Harvey Weinstein, the award-winning film producer has been fired from his own company, The Weinstein Company. He is mostly known for producing a slew of critically-acclaimed films such as Pulp Fiction, Clerks, The Crying Game, Sex, Lies, and Videotape, Silver Linings Playbook, and Good Will Hunting, even winning an Academy Award for Shakespeare in Love. Weinstein has also dabbled in theater with projects such as The Producers, Billy Elliot the Musical, and August: Osage County.
The 65-year-old's fall from grace started when reports floated earlier this week that he has been legally battling and secretly settling sexual harassment allegations leveled by former employees and associates for decades. The controversy only got bigger when actress Ashley Judd came forward and revealed that she was also the subject of Weinstein's alleged improper sexual advances dating all the way back from the days when the exec was still running Miramax -- which is now owned by Disney.
Mere days after the allegations emerged, The Weinstein Company revealed in an official statement (via ABC) that the organization's board of directors have decided to fire Weinstein:
"In light of new information about misconduct by Harvey Weinstein that has emerged in the past few days, the directors of The Weinstein Company -- Robert Weinstein, Lance Maerov, Richard Koenigsberg and Tarak Ben Ammar -- have determined, and have informed Harvey Weinstein, that his employment with The Weinstein Company is terminated, effective immediately."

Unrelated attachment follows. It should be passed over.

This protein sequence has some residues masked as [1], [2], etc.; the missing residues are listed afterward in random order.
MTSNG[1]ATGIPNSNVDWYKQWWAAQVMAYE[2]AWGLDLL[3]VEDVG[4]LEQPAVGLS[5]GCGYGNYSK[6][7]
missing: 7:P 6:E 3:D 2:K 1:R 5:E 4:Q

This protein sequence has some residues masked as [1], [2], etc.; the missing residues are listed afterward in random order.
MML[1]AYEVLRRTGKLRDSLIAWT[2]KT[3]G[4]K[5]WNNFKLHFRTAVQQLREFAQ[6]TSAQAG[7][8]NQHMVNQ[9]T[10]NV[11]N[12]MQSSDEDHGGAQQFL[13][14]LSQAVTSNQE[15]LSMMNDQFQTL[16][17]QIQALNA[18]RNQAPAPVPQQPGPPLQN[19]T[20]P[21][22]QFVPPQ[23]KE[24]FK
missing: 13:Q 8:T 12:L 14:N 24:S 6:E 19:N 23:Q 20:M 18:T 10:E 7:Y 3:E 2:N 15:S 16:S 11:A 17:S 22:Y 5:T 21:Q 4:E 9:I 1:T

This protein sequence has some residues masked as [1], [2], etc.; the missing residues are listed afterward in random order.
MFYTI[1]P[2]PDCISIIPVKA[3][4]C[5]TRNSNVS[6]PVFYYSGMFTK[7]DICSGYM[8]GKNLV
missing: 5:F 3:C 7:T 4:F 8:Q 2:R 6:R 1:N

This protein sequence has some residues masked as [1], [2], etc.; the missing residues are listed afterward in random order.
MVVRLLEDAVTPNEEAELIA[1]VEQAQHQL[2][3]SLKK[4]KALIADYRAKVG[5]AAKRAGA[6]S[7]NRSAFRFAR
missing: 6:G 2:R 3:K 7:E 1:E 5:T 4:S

This leaves The Weinstein Company in the hands of Weinstein's brother, Bob, who is also the co-founder and co-chairmen with the help of chief operating officer David Glasser. Both Bob and David had reportedly been trying to push Weinstein out of the film studio as they are worried that his affiliation with the brand will have repercussions in terms of attracting talent, and getting projects off the ground. This resulted in Harvey being forced to take an indefinite leave before he was ultimately booting out of the company.
Weinstein's camp initially refuted the claims, even threatening the New York Times -- who broke the news --with a lawsuit. Weinstein's lawyer, Charles J. Harder, played down the allegations saying that "It relies on mostly hearsay accounts and a faulty report, apparently stolen from an employee personnel file, which has been debunked by nine different eyewitnesses," in a statement. The Oscar-winning executive himself believed that he could get through this controversy and reclaim his place not just in Hollywood but also in the political sphere -- being a great campaign financer to some politicians' campaigns.
Unfortunately, with several big stars openly condemning his supposed improper actions and voicing their support for the victims, The Weinstein Company had no other choice but to sack their own chairman.
Source: The Weinstein Company (via ABC)
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